Originally published on Sat January 19, 2013 9:17 pm
Once upon a time, in the long ago world of high school reading, Holden Caulfield was perhaps the epitome of angst: a young man suddenly an outcast in the world he thought he knew. The antihero of J.D. Salinger's The Catcher in the Rye was about to enter a perilous journey of self-discovery.
Originally published on Tue January 22, 2013 11:19 am
Editor's note: NPR's Corey Dade recently traveled to New York to interview the Rev. Al Sharpton about the unusual arc of his checkered career, from pugnacious street fighter for racial justice to savvy insider with ties to CEOs, a successful television show and the the ear of a soon-to-be second-term president.
Tacoma, Wash., tops The Advocate magazine's list of "Gayest Cities in America." It was followed by Springfield, Mass., and Spokane, Wash. Advocate editor Matthew Breen says marriage equality gave the advantage to cities in Washington state this year.
(SOUNDBITE OF PRESIDENT OBAMA'S 2009 INAUGURAL ADDRESS)
PRESIDENT BARACK OBAMA: My fellow citizens, I stand here today humbled by the task before us.
JACKI LYDEN, HOST:
The newly minted President Obama from his 2009 inaugural address. Another speech is surely coming together right now for Monday's inauguration. James Fallows of The Atlantic joins us, as he does most Saturdays. Hello there, Jim.
Originally published on Sat January 19, 2013 6:51 pm
The four-day standoff in the Algerian desert came to a bloody end Saturday morning when Algerian forces stormed the gas plant where Islamist militants were holding foreign hostages.
Seven hostages were killed in the assault, as were 11 militants, Algeria's state media reported. In total, 32 militants and 23 other people died in the conflict, the Algerian interior ministry said in a statement.
Fresh Air Weekend highlights some of the best interviews and reviews from past weeks, and new program elements specially paced for weekends. Our weekend show emphasizes interviews with writers, filmmakers, actors and musicians, and often includes excerpts from live in-studio concerts. This week:
What's the big fuss about Guinea worm, a parasite that now infects just a few hundred people? Well, the public health community finally has the nasty bug's back against the wall.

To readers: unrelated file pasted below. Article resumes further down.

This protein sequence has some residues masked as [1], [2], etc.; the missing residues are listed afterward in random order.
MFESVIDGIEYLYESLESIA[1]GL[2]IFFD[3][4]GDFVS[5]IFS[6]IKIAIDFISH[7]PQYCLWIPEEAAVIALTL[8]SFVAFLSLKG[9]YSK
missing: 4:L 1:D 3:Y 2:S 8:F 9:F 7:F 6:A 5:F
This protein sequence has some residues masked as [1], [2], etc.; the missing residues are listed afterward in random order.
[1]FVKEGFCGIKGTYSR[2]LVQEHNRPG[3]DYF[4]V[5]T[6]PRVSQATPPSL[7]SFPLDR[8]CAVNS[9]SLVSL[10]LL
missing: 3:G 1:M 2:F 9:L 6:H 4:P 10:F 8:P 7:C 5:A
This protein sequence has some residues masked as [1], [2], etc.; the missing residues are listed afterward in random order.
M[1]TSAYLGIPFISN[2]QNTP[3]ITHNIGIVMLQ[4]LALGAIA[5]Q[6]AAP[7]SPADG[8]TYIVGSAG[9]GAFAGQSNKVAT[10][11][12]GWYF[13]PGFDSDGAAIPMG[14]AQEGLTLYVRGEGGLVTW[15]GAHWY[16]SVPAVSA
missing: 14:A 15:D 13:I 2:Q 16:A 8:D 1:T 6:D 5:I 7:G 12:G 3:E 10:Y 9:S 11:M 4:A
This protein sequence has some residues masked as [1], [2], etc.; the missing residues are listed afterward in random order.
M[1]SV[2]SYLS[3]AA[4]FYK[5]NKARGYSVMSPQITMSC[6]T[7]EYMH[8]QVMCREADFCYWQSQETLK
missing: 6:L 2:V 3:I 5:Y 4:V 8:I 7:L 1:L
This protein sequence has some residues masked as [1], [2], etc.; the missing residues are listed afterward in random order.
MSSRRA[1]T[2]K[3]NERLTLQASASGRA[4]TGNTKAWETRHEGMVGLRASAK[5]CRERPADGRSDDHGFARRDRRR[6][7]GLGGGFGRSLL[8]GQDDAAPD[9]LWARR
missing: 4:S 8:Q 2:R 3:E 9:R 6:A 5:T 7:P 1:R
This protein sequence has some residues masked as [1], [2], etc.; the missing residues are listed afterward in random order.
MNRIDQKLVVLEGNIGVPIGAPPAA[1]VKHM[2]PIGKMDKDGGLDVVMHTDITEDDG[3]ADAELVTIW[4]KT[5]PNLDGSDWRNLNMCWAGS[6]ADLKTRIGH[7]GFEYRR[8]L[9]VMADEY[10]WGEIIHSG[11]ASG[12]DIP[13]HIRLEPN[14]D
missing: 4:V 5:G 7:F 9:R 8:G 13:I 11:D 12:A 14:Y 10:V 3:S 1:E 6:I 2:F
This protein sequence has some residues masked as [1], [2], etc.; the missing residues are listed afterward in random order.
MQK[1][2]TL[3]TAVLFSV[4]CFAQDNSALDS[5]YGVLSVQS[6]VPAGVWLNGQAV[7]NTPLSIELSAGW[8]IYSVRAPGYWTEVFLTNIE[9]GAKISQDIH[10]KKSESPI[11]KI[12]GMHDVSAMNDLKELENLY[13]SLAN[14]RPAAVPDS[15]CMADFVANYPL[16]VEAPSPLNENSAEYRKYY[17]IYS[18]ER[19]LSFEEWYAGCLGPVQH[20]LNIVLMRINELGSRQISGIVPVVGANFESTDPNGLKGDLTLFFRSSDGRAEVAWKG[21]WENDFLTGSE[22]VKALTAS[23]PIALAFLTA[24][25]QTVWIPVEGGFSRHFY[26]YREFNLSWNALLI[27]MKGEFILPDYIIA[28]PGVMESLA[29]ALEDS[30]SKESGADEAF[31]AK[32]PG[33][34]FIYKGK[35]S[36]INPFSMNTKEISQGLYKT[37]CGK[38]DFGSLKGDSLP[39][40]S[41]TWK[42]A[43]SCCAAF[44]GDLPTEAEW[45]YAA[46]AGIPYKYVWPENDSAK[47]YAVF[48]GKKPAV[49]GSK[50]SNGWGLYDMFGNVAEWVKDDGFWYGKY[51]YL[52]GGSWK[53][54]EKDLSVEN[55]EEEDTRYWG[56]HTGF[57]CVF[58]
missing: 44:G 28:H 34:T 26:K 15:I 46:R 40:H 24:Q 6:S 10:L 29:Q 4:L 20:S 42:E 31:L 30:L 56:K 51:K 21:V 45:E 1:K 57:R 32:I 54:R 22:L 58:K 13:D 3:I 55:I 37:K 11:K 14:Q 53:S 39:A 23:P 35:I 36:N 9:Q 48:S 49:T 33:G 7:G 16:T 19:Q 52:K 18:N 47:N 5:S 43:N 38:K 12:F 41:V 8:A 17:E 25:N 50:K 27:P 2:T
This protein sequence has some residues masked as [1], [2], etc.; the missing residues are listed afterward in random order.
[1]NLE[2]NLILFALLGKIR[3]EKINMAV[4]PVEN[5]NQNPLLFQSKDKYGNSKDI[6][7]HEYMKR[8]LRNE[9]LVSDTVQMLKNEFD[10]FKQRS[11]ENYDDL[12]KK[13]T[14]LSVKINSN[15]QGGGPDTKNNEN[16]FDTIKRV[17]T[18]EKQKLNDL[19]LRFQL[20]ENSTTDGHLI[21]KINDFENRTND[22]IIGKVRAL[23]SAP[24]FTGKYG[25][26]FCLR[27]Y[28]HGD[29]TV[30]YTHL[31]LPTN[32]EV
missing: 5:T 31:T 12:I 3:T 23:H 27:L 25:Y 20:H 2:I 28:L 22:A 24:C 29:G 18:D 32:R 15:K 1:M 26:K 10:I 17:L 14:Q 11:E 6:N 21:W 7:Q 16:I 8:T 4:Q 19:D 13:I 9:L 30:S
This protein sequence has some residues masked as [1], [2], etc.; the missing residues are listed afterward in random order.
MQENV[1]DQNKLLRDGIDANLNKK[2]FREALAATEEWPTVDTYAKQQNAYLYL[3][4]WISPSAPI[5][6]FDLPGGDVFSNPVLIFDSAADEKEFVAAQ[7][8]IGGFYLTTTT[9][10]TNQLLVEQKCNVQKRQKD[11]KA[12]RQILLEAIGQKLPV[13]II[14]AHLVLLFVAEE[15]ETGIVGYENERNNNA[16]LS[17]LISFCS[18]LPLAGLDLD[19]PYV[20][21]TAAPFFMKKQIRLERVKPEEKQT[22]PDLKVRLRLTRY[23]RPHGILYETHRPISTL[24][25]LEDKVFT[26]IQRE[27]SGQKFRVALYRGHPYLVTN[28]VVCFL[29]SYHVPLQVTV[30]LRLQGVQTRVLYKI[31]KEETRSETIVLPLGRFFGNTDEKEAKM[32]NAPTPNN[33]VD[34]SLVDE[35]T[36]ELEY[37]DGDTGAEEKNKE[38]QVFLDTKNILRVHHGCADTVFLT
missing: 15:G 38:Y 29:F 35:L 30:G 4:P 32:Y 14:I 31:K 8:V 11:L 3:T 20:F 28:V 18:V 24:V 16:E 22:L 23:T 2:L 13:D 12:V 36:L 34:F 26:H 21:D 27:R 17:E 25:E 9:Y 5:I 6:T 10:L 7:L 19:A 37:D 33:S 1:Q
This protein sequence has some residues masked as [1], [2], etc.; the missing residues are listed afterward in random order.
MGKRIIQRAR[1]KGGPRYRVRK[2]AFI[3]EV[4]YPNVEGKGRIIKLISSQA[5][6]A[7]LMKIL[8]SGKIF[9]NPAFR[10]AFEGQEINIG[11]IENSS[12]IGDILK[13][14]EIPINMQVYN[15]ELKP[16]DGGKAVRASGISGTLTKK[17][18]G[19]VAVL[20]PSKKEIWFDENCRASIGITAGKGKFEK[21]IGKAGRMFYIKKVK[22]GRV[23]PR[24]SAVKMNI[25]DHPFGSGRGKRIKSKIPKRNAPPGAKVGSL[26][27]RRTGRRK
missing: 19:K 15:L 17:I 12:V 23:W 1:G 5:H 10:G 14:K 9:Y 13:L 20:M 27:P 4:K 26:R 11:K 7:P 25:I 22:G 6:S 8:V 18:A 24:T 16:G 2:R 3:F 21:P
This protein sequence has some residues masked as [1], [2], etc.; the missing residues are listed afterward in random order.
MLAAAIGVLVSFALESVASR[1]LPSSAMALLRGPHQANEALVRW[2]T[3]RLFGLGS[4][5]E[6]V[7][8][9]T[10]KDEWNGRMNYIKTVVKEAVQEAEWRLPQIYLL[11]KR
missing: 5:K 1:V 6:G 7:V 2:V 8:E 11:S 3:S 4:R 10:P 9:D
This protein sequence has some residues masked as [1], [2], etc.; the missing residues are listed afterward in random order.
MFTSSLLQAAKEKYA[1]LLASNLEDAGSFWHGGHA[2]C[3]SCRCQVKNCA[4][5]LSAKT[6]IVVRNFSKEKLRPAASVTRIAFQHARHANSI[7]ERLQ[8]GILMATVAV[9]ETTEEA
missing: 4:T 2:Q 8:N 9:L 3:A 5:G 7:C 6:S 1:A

There were only 542 cases of Guinea worm worldwide last year, the Carter Center said this week. That's 48 percent less than in 2011. And it's a mere blip compared to the 3.5 million cases back in 1986.
Four years later, Eisenhower (far right) "doffed his homburg and bowed" to Miss Burma, the Republican elephant mascot from Ohio.
Credit J. Scott Applewhite / AP
What's so odd about President Bush giving the "Hook 'em, 'horns" salute of the University of Texas Longhorns during the inaugural parade in 2005? Nothing, unless you were in Norway, where people thought his gesture was a salute to Satan.
In 1961, when President John F. Kennedy was inaugurated, dogs were again part of the show. This time, Alaskan huskies pulled the State of Maine float along Constitution Ave.
That's right. During Dwight Eisenhower's inaugural parade in 1953, the president was lassoed by cowboy Monte Montana.
Credit Scott Stewart / AP
It was an "oops!" moment for first lady Nancy Reagan in 1985 when she forgot to introduce President Ronald Reagan during an inaugural event. It was too cold for an outdoor parade that year, so instead participants were invited to the Capital Center in Landover, Md.
Credit Timothy A. Clary / AFP/Getty Images
Incoming White House Chief of Staff Rahm Emanuel makes a face before President Barack Obama's inauguration in 2009. The person behind him does not look amused.
Credit Robert F. Bukaty / AP
A topless protester braved the Washington, D.C., winter in 2001 during President George W. Bush's inaugural parade.
Credit Washington Star / AP
Maybe in color this image of fireworks in front of the Washington Monument would be fun and festive instead of kind of eerie? As you can probably tell, this display honored the inauguration of President Harry Truman in 1949.
In a less choreographed moment that same year, Vice President Richard Nixon laughed as a stray dog joined the parade.
Credit Marion S. Trikosko / U.S. News & World Report/Library of Congress
The presidential inauguration is a solemn and important occasion, of course, steeped in history and pomp. But it's also a time for parades and balls — and, sometimes, a bit of tomfoolery. As we prepare for President Obama's second inauguration on Monday, a look back at a few funny and unusual moments:
Like everyone else in Washington, D.C., right now, we're gearing up for the long inaugural weekend, bracing ourselves for various events and balls around town that can be thrilling, patriotic, touristy and traffic-jamming, all at the same time.